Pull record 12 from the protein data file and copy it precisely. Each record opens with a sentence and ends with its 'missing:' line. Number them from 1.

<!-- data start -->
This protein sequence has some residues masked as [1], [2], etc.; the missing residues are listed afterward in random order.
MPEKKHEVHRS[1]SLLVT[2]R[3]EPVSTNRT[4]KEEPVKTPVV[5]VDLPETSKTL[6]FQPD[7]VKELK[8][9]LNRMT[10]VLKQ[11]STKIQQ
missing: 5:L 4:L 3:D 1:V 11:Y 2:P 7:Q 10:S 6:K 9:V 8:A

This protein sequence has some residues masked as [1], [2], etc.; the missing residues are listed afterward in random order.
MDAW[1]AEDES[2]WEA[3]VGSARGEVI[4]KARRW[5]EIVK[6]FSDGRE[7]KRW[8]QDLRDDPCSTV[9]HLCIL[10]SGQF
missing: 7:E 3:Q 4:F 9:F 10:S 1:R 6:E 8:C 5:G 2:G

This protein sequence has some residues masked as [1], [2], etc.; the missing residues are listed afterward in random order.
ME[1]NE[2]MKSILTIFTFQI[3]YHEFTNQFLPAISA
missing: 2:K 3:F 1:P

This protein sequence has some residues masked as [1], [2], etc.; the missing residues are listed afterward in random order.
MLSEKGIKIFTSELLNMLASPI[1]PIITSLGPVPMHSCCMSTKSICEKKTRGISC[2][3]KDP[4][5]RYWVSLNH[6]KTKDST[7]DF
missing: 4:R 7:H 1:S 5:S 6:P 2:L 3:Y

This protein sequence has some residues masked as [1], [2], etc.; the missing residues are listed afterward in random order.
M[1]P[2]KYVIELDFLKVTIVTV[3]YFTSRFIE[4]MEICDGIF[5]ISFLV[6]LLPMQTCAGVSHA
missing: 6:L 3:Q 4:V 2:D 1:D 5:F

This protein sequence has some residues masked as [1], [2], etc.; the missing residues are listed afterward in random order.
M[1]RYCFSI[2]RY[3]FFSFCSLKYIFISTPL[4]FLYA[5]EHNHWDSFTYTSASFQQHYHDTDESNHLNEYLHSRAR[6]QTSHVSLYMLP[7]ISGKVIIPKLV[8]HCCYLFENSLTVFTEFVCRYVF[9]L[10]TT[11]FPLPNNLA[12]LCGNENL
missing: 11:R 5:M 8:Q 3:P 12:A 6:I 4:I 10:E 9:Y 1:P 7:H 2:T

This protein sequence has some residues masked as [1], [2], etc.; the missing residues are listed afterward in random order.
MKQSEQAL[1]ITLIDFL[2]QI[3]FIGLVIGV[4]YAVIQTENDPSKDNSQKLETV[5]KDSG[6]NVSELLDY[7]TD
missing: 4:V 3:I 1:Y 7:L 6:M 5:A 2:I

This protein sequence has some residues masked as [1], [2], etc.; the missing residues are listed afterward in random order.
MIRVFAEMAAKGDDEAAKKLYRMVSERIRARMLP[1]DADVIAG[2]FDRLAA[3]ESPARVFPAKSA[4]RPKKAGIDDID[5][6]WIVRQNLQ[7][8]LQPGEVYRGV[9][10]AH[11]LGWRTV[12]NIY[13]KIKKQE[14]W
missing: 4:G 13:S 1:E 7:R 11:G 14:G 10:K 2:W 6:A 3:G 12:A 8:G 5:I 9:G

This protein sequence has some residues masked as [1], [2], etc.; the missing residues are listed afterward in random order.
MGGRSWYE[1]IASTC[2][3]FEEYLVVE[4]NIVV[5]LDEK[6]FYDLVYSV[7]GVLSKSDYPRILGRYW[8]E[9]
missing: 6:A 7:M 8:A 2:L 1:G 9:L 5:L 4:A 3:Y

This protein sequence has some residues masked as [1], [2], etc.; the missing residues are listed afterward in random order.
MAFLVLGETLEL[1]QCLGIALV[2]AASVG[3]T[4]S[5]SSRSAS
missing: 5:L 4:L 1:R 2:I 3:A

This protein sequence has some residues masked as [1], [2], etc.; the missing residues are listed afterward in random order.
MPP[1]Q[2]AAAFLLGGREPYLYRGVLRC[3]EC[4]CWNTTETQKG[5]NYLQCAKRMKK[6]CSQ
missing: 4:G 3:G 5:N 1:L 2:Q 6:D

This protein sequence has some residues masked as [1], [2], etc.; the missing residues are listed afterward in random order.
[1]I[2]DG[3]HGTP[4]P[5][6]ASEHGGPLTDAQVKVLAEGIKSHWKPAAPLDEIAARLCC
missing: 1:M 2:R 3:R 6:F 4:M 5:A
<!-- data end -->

This protein sequence has some residues masked as [1], [2], etc.; the missing residues are listed afterward in random order.
[1]I[2]DG[3]HGTP[4]P[5][6]ASEHGGPLTDAQVKVLAEGIKSHWKPAAPLDEIAARLCC
missing: 1:M 2:R 3:R 6:F 4:M 5:A